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When we first get to see the female Cephalaspis, her shadow is animated as if the seabed under her is a flat surface, when she's actually swimming above the edge of a small rock-perch.
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When the Brontoscorpio chases after the Cephalaspis, the scorpion's animated as if it walked over a smaller outcropping on its way down the seabed's incline, but there is no such outcropping visible, making it look like the Brontosorpio sank into the incline for a second.
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In several underwater shots, the shadows cast by the CGI animals are grey, even though the shadows cast by the real-life objects are blue.
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When the Pterygotus rises out of the sand, the legs clearly clip through the ground without disturbing the sand.
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After the Pterygotus babies gather around their mother, her tail clearly clips into the ocean floor for a moment.
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When the Hyneria bumps into a log with its tailfin, the CGI animal is somewhat erroneously inserted into the footage. If you look at its tailfin, a small part of the log it's hitting disappears and reappears around its fin.
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After the Pterygotus has killed the Brontoscorpio and starts breaking it to pieces, the pieces drift down behind the Pterygotus, but land in front of it. The animators forgot to put the CGI Pterygotus behind the Brontoscorpio pieces as they fall to the ocean floor.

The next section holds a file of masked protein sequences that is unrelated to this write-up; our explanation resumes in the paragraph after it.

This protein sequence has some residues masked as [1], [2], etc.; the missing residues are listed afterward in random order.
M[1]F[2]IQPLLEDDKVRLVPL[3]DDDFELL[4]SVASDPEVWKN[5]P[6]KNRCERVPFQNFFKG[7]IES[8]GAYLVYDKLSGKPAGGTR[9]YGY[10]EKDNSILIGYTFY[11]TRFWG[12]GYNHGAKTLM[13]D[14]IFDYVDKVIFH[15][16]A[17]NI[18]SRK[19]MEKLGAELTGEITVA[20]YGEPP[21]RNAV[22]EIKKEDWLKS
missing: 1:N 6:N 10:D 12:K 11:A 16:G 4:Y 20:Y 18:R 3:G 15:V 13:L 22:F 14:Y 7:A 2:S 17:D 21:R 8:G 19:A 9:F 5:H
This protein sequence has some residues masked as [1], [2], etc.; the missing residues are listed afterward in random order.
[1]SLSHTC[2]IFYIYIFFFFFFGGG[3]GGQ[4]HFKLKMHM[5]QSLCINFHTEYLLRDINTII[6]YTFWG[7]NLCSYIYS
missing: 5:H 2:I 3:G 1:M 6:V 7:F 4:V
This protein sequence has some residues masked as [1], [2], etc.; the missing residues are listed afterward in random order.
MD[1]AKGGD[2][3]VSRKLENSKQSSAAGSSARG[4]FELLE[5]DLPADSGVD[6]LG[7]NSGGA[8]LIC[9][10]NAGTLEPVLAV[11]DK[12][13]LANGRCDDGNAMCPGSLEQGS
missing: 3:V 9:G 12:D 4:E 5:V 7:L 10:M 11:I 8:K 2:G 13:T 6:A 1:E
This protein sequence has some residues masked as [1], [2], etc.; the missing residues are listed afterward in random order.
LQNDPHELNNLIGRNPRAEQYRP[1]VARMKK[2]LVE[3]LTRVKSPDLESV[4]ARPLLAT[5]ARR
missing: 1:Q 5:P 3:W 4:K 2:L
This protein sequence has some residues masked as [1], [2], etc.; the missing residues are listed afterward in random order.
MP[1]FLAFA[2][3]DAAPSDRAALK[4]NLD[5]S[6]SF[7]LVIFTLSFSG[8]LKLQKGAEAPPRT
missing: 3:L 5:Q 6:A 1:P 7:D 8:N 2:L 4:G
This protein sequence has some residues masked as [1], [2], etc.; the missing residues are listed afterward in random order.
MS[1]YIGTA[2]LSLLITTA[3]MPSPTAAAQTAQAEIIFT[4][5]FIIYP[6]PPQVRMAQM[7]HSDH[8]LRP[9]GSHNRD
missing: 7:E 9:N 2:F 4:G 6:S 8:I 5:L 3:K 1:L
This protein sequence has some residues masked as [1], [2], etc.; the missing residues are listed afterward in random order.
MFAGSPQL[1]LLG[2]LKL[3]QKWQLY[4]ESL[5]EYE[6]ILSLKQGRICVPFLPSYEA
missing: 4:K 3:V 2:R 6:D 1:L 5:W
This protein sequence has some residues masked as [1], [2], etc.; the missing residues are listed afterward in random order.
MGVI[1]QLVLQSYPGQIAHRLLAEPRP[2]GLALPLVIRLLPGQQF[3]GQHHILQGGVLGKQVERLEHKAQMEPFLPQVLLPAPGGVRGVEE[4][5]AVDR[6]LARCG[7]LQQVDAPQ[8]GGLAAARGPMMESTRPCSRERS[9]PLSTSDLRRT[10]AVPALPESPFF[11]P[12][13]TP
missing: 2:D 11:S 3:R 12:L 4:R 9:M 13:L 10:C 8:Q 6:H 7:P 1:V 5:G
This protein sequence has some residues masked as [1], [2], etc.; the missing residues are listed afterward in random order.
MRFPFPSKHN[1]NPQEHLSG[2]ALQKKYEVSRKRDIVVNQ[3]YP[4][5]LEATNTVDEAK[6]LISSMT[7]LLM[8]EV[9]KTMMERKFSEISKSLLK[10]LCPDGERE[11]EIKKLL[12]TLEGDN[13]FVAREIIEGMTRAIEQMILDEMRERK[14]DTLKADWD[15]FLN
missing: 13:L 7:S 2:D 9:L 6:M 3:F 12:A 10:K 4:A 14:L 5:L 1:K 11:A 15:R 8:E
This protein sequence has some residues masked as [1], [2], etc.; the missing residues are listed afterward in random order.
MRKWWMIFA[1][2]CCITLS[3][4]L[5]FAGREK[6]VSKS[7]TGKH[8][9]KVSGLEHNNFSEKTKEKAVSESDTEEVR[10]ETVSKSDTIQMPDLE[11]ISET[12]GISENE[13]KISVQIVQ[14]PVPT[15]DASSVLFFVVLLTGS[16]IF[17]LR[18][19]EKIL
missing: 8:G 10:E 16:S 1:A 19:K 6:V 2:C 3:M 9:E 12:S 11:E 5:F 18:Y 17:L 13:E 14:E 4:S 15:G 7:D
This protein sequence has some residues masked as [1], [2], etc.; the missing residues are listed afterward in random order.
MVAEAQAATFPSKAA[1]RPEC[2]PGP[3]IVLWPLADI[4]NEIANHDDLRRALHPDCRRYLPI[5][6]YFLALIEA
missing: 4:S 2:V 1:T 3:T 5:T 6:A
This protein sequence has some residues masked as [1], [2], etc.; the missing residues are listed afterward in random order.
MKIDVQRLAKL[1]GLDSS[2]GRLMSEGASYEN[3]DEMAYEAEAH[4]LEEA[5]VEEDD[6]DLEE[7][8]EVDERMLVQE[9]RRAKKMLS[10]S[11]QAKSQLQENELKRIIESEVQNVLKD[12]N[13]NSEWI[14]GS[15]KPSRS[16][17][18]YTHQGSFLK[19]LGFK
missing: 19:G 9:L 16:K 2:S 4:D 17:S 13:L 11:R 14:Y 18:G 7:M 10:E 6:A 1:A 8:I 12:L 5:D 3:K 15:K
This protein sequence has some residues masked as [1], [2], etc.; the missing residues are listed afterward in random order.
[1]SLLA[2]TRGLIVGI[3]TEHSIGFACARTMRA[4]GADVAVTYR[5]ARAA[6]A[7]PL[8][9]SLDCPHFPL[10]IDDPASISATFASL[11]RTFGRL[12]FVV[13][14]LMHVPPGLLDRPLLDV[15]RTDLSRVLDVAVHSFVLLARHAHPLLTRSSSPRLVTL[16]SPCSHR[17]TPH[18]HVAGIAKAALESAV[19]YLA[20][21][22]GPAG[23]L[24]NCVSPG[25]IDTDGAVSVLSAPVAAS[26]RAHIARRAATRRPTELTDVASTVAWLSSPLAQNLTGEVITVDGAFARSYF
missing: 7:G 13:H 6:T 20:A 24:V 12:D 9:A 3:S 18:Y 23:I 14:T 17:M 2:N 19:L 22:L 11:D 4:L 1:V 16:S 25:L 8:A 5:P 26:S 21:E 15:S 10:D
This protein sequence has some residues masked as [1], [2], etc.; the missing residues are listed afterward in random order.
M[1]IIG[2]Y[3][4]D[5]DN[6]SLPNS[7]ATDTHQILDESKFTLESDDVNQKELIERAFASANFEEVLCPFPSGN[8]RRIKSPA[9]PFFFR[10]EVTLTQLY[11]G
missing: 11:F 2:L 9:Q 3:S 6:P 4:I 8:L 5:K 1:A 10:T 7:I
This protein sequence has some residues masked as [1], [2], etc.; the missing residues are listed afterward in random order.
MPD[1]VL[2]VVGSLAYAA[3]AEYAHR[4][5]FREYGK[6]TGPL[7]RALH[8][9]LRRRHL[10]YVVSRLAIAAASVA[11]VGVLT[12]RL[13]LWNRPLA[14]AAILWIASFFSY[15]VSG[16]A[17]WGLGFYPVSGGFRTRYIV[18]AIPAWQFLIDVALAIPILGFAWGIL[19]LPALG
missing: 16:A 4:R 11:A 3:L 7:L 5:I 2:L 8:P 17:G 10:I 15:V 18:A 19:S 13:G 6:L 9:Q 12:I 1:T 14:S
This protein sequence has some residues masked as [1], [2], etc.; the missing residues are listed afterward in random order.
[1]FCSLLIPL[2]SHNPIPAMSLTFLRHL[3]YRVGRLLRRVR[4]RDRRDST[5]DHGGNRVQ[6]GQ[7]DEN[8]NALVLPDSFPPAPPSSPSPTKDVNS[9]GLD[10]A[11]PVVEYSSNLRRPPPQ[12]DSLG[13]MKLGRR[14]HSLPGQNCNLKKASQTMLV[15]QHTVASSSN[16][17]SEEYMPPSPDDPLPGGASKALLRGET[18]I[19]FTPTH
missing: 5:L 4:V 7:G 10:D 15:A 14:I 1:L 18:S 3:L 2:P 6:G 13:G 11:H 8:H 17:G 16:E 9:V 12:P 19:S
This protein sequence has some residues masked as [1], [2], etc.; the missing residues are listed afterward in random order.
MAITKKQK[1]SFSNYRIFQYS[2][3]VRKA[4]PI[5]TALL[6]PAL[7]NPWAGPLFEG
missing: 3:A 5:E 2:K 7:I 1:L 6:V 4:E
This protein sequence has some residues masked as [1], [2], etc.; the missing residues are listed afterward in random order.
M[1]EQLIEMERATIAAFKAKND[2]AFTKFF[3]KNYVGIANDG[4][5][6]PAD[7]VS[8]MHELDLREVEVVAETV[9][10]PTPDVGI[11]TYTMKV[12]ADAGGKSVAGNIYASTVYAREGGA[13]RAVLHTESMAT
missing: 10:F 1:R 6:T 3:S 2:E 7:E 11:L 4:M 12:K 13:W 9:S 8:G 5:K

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Spoilers

The goof item below may give away important plot points.

Revealing mistakes 

As the Hyneria throws the Hynerpeton back into the water, a strange black shape juts out of the side of its head, then disappears back into it. It appears as though the CGI Hynerpeton's tail clipped though Hyneria's head.
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As the Pterygotus grabs the Brontoscorpio, its claw doesn't cast a shadow on the scorpion's body.
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When the Hyneria pulls herself onto land, her body very clearly clips into the ground.
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During the Hynearia's attack on the Hynerpeton pair, there are a couple of rocks lying on the ground, but the shadow the male Hynerpeton casts on them is rendered completely flat.
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When the Hyneria drags the Hynerpeton into the lake, just before it swims out of frame, the entire tail of the Hynerpeton visibly clips through the fish's forehead. Also in this shot, the waves and splashes on the surface of the water are moving almost in slow-motion with a very low frame-rate, revealing they've been only added digitally onto it.
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When the Hyneria comes out of the water, there is a strange, brown-shaped "blob" on the rocks moving on the screen's bottom, likely the remnant of a CGI composition error.